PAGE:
Imagine a kind of P.K. Dick-esque sci-fi world where instead of social media, you were more directly plugged into the affective responses of others online. You’re exposed to various media and you not only feel your own responses but those of others. You’re excited and so are some others, but then others are offended or disgusted or angered or bored. This generates a secondary set of affects. Maybe you’d imagine that it could all turn to love (or at least lust) as easily as it could all turn to hate. But maybe what you’d discover is that it’s all just stimulation, exposure, and the particular name you give the feeling doesn’t really matter. At some level, it becomes an ineffable clicking. In that imagined world, language is entirely bypassed. In fact, all conscious, deliberative thought is bypassed. It’s not even sharing “feelings,” because, at least as I’m using the word, a feeling or emotion would require some kind of reflection, some judgment and identification/representation. This is just responsiveness. It’s a deterritorialization of language. As I mentioned in the previous post. It’s not about communication or information. It’s expression.

Obviously we don’t quite live in that world. We’re still mediating with “human languages” rather than machine languages measuring our embodied responses and communicating them across the web. But the distinction is more subtle than you might at first imagine. As such, one might argue that the Internet is not fueled by hate because the phenomena Collins discusses are not sophisticated enough to be hate. That’s not to suggest that there isn’t plenty of hate out there to go around. It’s just that what we see on the web when we see this things is a kind of stimulus response to exposure.

Or course part of the point here is that the Internet is not all like that. It’s a big place, as it turns out. Even in the spaces of social media commentary it’s not all like that.  Everyone knows that the Internet provides access to an extensive body of cultural knowledge. So much so that it’s kind of a running joke that goes something like “imagine trying to explain the Internet to an alien. Here we have access to many of the great works of human endeavor and cutting edge research about our lives, the world, and the universe, and what do we use it for?” Typically though, this comes off as some kind of moralizing.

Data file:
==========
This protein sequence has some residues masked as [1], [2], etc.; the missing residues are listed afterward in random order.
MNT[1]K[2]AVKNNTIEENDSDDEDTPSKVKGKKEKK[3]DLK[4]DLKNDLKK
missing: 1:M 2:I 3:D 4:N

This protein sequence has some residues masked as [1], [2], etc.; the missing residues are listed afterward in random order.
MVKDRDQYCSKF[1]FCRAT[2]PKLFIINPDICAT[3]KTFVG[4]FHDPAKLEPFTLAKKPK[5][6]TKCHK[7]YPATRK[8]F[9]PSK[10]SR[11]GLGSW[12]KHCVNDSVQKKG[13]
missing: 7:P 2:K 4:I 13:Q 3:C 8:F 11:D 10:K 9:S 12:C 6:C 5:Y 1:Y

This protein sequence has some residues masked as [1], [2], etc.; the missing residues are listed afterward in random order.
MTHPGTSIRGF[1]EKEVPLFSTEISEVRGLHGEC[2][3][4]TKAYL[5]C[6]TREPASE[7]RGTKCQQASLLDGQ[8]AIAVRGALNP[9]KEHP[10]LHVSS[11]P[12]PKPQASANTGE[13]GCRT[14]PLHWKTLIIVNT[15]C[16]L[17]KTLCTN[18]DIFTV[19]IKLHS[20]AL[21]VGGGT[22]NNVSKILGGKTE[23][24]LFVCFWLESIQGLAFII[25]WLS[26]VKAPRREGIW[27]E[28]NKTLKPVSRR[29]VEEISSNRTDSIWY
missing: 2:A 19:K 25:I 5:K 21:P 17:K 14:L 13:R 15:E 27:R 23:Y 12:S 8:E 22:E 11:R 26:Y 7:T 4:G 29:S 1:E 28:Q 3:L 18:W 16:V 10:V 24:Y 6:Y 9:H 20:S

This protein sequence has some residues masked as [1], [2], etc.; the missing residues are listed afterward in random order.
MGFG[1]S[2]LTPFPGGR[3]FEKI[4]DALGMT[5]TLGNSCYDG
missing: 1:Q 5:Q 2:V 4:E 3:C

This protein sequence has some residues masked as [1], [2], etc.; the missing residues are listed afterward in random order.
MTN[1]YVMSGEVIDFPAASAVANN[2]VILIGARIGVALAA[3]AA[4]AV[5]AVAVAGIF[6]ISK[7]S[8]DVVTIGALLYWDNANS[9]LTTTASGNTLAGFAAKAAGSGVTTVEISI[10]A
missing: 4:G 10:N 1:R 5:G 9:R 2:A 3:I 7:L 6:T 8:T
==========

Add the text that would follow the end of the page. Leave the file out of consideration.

I wonder if it’s possible to take the morality out of it though. It’s worth noting that building knowledge, information, and communication out of exposure and expression requires effort. I’d like to think of that statement as being closer to physics or biology or cybernetics than morality. Energy must be expended. So here’s my brief bit about the humanities: maybe we can have a role in this.

If you read the comments on the article above (or really any similarly-themed article), the humanities are often characterized as a kind of prescriptive, moralizing, leftist thought police. In some respects it’s an understandable characterization. That’s a subject for another time. However, the humanities can also be a mechanism for understanding how expression operates through media ecologies. It’s hard to know exactly how the theological moralities of agrarian cultures or the rational, deliberative discourses of the modern bicameral scientific-democratic print-industrial culture will translate into digital media ecologies. As I often say here: some assembly is required. While the humanities cannot (at least not productively) tell us what to do/think, they perhaps can explore the capacities that become available to us in the context of the capacities the past provided.

Ultimately though it always comes back to expending the energy to build something that goes beyond that initial stimulus response.